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0178 Simulated and anticipatory frontline education quality improvement project (SAFEQIP)
  1. Helen Macgloin,
  2. Lydia Lofton,
  3. Julian Lentaigne,
  4. Cecilia Korb,
  5. Ajay Desai,
  6. Mary Lane,
  7. Margarita Burmester
  1. Royal Brompton and Harefield NHS Trust, London, UK

Abstract

Background The benefits of education through simulation are augmented when coupled to quality improvement and educational initiatives by improving patient safety.1 We harnessed the strengths of simulation to develop a quality improvement project (SAFEQIP) aiming to improve anticipatory care, using role allocation through a multifaceted educational approach with the overarching goal to improve patient safety, staff education and team-working.

Methodology planned In-situ Simulated inter-PRofessional Team (SPRinT) courses are embedded within PICU. Currently, a validated tool monitors participant self-evaluation of team-performance during these SPRinT courses, and during real resuscitations.2,3

The project will involve pre-allocation of roles during SPRinT courses, and role allocation during twice daily safety huddles of the arrest team, thereby providing roles prior to real and simulated arrests.

A change in TeamMonitor2 scores and process measures will be assessed pre and post project implementation.

Additionally a system has been created to disseminate learning events and latent threats from simulations to the wider team whilst ensuring a confidential, safe learning environment. This will also enable replication of successes by sharing and cascading Safety 2 events to frontline staff.

Outcomes anticipated/to date Team-performance including role allocation has been scored by participating staff during real resuscitations since May 2014. Additional baseline data suggests most role allocation is performed during the arrest with no current pre-planning in place. Staff desire for anticipatory planning was strongly suggested from feedback from simulated and real events.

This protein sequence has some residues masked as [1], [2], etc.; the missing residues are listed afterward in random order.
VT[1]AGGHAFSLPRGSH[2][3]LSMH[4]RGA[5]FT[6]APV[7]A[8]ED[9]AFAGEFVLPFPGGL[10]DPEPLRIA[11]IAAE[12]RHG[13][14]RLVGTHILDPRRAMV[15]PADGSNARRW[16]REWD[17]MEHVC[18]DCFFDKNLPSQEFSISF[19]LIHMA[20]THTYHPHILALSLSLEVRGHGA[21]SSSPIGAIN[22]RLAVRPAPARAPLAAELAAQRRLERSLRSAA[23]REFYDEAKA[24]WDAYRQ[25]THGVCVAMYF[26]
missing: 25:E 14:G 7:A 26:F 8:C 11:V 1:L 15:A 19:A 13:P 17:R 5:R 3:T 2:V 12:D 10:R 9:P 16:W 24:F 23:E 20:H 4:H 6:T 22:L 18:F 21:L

Potential impact SAFEQIP could mitigate threats associated with ad-hoc team-building during resuscitations.Staff will be empowered to strategically plan prior to resuscitations and team-cohesiveness fostered. Learning is facilitated through sharing learning events. Patient outcome may benefit as pre-planning enables less hands-off time during chest compressions, decreased time to initiate crucial first treatments and improved leadership and communication.4

References

  1. Barton J, et al. Impact of multidisciplinary team training and high fidelity simulation in critical patient scenarios. Med Sci Educ 2013;23(3S):532–540

  2. Stocker M, et al. Reliability of team-based self-monitoring in critical events: a pilot study. BMC Emerg Med 2013;13:22

  3. Stocker M, et al. Impact of an embedded simulation team training programme in a paediatric intensive care unit: a prospective, single-centre, longitudinal study. Intensive Care Med. 2012;38(1):99–104

  4. Fernandez Castelao E, et al. Effects of team coordination during cardiopulmonary resuscitation: a systematic review of the literature. J Crit Care 2013;28:504–521

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